Mealworm seasoning, sir?
Insects are beginning to become more accepted as a food source, but researchers from South Korea are taking things a step further in a bid to integrate insect protein even further in our diet.
Beetle larvae, such as mealworms, are often considered to be creepy, crawly nuisances. But these insects are edible and could be a healthful alternative to traditional meat protein sources.
But researchers have reported that they’ve cooked up mealworms with sugar, creating a “meat-like” flavouring, and claim it could someday be used in convenience foods as a tasty source of extra protein.
“Recently, eating insects has become of interest because of the increasing cost of animal protein, as well as the associated environmental issues,” said In Hee Cho, PhD, the project’s principal investigator.
The global population is expected to reach 9.7 billion people by 2050 and nearly 11 billion by 2100, according to the United Nations. Feeding them all with animal meat — especially cows, pigs and sheep — will require larger amounts of food, water and land resources. In addition, cows are a substantial contributor to climate change, releasing copious amounts of methane in their burps. So, more sustainable sources of protein are needed.
“Insects are a nutritious and healthy food source with high amounts of fatty acids, vitamins, minerals, fibre and high-quality protein, which is like that of meat,” said Cho, whose team is based at Wonkwang University (South Korea).
But mealworms suffer from an image problem, she says.
In many parts of the world, eating insects isn’t common, and people can be squeamish about consuming them. Although some companies are trying to change people’s minds by selling cooked whole mealworms as crunchy, salty snacks, consumer acceptance is not widespread. Cho says that to get more people to regularly eat mealworms, a sneakier approach might be in order — hiding insects in the form of seasonings inside easy-to-cook and other convenience products.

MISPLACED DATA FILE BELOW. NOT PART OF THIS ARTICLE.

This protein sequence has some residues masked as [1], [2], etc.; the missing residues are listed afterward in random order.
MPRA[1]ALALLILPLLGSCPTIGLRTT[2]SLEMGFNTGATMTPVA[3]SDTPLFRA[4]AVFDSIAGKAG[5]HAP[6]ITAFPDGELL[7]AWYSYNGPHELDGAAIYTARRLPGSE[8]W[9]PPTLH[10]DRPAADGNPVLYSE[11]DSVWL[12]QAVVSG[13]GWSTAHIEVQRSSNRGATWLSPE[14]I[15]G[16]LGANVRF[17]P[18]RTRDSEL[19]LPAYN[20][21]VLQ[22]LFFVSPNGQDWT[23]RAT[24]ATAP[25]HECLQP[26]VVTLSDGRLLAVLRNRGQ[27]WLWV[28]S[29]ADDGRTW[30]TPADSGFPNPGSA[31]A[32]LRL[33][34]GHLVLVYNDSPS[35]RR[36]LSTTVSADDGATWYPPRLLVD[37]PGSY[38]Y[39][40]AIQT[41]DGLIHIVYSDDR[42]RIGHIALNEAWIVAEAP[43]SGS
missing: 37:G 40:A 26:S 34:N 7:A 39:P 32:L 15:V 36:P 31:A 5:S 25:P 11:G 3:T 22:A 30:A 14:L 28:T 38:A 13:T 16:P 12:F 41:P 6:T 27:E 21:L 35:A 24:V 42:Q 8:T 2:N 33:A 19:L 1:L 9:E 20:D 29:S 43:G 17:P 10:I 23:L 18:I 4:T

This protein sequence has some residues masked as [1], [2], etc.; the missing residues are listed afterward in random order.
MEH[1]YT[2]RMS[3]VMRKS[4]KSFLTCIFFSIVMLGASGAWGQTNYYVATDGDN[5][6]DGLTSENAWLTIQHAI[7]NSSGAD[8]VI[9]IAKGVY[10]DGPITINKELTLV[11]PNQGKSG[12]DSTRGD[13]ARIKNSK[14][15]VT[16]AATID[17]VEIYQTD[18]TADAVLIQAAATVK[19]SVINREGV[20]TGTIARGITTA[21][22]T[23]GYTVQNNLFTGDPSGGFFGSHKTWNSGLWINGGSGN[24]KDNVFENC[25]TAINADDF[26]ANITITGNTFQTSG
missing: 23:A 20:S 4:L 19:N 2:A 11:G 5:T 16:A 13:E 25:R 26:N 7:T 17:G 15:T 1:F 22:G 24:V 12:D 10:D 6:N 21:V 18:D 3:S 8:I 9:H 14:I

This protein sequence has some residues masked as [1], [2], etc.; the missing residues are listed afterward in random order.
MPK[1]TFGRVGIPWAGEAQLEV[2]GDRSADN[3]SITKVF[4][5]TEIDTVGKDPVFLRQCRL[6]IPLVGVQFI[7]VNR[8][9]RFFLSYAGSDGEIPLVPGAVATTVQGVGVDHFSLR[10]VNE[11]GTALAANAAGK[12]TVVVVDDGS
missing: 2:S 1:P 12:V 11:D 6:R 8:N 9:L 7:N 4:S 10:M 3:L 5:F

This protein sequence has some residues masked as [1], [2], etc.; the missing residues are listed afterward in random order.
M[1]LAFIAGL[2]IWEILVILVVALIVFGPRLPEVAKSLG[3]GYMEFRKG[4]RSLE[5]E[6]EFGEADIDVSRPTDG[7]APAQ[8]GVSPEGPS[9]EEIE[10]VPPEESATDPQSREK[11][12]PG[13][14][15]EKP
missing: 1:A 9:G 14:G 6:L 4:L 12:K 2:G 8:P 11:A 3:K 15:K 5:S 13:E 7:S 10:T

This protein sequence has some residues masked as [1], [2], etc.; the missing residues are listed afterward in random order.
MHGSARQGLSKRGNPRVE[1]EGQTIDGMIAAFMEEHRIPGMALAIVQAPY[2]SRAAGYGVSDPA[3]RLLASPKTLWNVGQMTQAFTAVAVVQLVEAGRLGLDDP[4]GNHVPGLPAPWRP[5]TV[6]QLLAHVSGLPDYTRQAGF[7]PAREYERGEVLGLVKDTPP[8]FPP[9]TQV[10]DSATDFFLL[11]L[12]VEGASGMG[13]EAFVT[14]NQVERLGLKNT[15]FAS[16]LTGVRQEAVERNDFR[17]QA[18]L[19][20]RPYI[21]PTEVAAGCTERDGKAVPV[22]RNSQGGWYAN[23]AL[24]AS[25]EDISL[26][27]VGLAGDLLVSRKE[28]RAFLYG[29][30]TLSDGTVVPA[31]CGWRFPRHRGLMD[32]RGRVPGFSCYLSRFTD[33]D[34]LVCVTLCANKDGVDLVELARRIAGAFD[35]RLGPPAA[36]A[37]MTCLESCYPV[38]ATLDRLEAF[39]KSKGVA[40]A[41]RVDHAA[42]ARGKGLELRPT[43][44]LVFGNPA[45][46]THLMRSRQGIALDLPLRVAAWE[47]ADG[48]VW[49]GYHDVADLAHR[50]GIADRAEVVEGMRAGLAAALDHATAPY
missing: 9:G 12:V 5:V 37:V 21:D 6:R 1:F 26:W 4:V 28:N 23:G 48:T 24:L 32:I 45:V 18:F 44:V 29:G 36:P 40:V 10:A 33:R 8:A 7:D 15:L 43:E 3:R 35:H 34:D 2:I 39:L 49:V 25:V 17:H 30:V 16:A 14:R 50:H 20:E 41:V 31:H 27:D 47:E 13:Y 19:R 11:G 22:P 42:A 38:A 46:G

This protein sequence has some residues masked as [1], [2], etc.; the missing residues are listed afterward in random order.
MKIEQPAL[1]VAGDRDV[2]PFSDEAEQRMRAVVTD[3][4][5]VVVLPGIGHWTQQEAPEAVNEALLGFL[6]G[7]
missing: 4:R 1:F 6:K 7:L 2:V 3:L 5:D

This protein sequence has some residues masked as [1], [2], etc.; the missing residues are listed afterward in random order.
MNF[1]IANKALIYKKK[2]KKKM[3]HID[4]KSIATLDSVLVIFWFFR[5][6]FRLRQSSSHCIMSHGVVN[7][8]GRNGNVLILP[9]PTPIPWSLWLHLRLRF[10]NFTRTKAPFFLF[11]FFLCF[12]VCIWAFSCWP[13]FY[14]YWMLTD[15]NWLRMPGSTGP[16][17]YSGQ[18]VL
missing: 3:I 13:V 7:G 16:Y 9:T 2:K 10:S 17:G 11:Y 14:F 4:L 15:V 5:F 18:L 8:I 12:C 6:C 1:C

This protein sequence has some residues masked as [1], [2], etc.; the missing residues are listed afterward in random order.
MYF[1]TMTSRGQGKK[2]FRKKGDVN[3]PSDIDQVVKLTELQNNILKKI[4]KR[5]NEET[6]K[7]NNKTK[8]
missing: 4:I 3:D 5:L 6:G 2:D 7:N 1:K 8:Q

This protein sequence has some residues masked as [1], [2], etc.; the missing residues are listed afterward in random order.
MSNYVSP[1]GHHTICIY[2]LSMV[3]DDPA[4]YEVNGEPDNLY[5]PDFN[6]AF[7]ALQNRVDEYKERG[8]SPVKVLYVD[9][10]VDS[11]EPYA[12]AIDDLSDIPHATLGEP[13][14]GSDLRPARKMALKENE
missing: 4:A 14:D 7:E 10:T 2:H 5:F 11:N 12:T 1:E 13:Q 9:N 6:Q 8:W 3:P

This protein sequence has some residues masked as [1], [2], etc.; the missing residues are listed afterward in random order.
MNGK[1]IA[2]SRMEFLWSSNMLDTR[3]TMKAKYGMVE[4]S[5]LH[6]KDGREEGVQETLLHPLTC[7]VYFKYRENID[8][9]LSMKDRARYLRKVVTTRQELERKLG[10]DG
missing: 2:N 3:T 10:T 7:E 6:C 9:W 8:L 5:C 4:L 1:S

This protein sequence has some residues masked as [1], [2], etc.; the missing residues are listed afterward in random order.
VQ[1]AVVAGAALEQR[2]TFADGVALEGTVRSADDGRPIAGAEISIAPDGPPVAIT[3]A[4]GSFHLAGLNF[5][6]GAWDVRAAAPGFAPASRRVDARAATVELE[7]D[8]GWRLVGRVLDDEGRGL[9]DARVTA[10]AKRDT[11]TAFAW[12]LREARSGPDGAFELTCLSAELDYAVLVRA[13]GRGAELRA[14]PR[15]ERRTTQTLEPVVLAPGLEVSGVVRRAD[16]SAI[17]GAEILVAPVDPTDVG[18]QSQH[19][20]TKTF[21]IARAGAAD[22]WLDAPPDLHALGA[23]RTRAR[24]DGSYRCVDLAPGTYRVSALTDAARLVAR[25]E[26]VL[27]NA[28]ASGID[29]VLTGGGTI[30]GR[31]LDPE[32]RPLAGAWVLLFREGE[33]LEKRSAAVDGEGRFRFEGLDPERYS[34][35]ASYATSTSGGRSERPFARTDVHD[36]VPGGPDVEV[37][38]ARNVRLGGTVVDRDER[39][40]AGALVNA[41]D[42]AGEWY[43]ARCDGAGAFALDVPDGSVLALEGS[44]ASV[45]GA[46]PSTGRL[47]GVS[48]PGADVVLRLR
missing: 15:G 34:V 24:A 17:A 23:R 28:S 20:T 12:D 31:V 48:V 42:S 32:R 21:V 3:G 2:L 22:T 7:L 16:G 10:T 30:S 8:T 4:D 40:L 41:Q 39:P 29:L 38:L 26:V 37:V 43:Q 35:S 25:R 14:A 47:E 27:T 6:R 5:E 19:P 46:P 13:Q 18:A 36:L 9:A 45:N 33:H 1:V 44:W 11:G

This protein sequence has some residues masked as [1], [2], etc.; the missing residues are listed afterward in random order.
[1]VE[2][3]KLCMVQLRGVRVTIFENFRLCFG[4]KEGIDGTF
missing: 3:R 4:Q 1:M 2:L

The research team’s first step was to understand this insect’s flavour profile. They compared mealworm aromas throughout its lifecycle, from egg to larva to pupa to adult. While there were some differences in the individual compounds, all of the stages primarily contained volatile hydrocarbons, which evaporate and give off scents. For example, raw larvae had wet soil-like, shrimp-like and sweetcorn-like aromas.
Then Hojun Seo, a graduate student on Cho’s team, compared the flavours that developed as larvae were cooked with different methods. Steamed mealworms developed even stronger sweetcorn-like aromas, whereas roasted and deep-fried versions had shrimp-like and fried oil-like attributes. According to Seo, the flavours compounds from roasting and frying included pyrazines, alcohols and aldehydes, and were similar to the compounds formed when meat and seafood are cooked.
Based on these results, the team expected that additional reaction flavours could be produced from the protein-rich mealworms if they were heated with sugar. Reaction flavours, sometimes called process flavours, are produced when proteins and sugars are heated together and interact, for instance, through Maillard, Strecker and caramelisation reactions and fatty acid oxidation, says Cho. The result is usually a suite of “meat-like” and savoury flavours.
The team then took the samples to a panel of volunteers to provide feedback about which had the most favourable “meat-like” odour. “As a result of this study, 10 of the reaction flavours were optimised based on consumer preferences,” said Hyeyoung Park, a graduate student in Cho’s lab.
The research team hopes that these results will contribute to the commercial development of meat-like and savoury flavourings and seasonings, and will encourage the convenience food industry to include edible insects in their products.